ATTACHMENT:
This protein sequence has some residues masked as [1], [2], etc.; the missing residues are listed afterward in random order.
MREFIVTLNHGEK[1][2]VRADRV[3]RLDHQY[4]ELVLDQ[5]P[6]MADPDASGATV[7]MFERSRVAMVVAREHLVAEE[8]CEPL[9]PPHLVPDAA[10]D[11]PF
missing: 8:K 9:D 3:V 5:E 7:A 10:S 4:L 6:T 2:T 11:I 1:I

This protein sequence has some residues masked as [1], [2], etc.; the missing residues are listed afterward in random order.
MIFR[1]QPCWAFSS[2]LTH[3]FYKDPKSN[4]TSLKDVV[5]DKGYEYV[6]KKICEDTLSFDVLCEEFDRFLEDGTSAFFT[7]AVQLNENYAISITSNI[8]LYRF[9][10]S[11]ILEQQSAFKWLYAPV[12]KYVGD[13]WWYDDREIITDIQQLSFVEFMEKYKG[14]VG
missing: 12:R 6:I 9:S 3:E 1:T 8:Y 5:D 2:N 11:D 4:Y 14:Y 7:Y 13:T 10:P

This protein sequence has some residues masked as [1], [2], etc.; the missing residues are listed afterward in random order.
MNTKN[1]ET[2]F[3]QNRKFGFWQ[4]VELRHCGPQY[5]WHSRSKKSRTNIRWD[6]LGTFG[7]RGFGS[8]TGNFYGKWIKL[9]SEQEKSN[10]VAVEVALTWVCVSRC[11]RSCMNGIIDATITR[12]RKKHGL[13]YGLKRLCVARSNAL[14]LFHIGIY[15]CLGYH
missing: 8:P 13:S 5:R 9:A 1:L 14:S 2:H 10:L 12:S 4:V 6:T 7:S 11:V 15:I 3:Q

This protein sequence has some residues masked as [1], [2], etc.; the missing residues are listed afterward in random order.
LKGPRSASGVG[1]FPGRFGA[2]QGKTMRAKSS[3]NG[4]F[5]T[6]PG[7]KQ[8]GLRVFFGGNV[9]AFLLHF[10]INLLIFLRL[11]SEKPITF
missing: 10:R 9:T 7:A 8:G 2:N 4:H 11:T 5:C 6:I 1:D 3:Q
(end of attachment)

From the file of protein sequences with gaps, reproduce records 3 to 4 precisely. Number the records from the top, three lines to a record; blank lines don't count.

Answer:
This protein sequence has some residues masked as [1], [2], etc.; the missing residues are listed afterward in random order.
MNTKN[1]ET[2]F[3]QNRKFGFWQ[4]VELRHCGPQY[5]WHSRSKKSRTNIRWD[6]LGTFG[7]RGFGS[8]TGNFYGKWIKL[9]SEQEKSN[10]VAVEVALTWVCVSRC[11]RSCMNGIIDATITR[12]RKKHGL[13]YGLKRLCVARSNAL[14]LFHIGIY[15]CLGYH
missing: 8:P 13:S 5:R 9:A 1:L 14:S 2:H 10:L 12:S 4:V 6:T 7:S 11:V 15:I 3:Q

This protein sequence has some residues masked as [1], [2], etc.; the missing residues are listed afterward in random order.
LKGPRSASGVG[1]FPGRFGA[2]QGKTMRAKSS[3]NG[4]F[5]T[6]PG[7]KQ[8]GLRVFFGGNV[9]AFLLHF[10]INLLIFLRL[11]SEKPITF
missing: 10:R 9:T 7:A 8:G 2:N 4:H 11:T 5:C 6:I 1:D 3:Q